When Anesh Mungur, a 14-year-old climate activist, visited Mauritius with his family as a child, he saw a lot of seashells on the beaches. However, when he returned to the archipelago to report on the consequences of climate change, the soft sand at the Indian Ocean’s edge appeared lifeless. He feels that climate change is causing significant damage to the island and that more has to be done to protect it before it is too late.

The number of seashells on the island has decreased by 60% in the previous three decades, according to oceanographer Vassen Kauppaymuthoo. According to him, climate change, as well as activities such as overfishing, tourism, wastewater, and boat pollution, are to blame. Mauritius is one of the most vulnerable countries on the planet when it comes to climate change. Droughts, cyclones, and rising sea levels are all hazards to the country. Mr. Kauppaymuthoo recommends against collecting seashells from beaches, adding that they serve to avoid coastal erosion. Because there are more shells, winds, waves, and sea currents have a harder difficulty moving the beach silt around.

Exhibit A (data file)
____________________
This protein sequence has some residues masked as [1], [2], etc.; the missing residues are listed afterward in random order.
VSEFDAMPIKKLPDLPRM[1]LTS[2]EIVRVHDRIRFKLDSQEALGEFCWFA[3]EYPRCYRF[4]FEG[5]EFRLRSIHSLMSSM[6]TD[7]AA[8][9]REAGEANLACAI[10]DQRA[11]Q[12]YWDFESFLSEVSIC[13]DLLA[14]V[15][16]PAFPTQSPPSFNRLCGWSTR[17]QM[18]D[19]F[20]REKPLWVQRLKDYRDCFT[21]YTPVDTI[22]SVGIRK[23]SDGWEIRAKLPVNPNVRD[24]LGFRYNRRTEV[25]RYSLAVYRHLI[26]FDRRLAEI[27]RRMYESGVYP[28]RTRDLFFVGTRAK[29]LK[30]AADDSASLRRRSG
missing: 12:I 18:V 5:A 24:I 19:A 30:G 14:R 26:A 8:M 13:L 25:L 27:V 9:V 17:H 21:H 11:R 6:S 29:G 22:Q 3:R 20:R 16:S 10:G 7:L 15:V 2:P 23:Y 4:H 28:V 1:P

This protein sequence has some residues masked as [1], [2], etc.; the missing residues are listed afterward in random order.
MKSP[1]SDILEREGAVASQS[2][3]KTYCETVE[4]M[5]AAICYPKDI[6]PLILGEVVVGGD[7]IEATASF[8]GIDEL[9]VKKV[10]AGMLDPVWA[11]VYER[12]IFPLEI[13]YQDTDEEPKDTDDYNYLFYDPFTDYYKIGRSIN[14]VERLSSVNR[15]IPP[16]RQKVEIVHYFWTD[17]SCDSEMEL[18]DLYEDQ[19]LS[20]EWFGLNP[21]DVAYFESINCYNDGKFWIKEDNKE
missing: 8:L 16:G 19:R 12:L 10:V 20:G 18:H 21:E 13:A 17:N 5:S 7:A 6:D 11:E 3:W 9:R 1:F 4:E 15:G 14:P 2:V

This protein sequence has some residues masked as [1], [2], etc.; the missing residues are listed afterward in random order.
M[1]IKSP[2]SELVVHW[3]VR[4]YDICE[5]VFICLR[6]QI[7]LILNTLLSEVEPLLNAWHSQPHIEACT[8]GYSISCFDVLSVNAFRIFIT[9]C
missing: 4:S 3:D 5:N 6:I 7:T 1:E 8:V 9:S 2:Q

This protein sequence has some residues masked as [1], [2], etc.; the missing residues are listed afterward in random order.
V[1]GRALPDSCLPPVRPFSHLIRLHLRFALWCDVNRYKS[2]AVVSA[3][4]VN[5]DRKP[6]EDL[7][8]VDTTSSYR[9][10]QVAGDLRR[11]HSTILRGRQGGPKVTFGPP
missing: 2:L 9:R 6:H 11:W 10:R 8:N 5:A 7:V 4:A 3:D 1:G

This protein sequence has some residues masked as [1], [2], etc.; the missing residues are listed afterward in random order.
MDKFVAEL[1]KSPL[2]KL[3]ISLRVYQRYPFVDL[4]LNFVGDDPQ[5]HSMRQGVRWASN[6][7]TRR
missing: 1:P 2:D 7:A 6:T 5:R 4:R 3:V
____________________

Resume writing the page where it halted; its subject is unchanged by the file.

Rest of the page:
What is his suggestion for people who want to remember their tropical vacation? “Look at the shells, take photos of them – that way you can have fond memories and also knowing that you are saving them too.”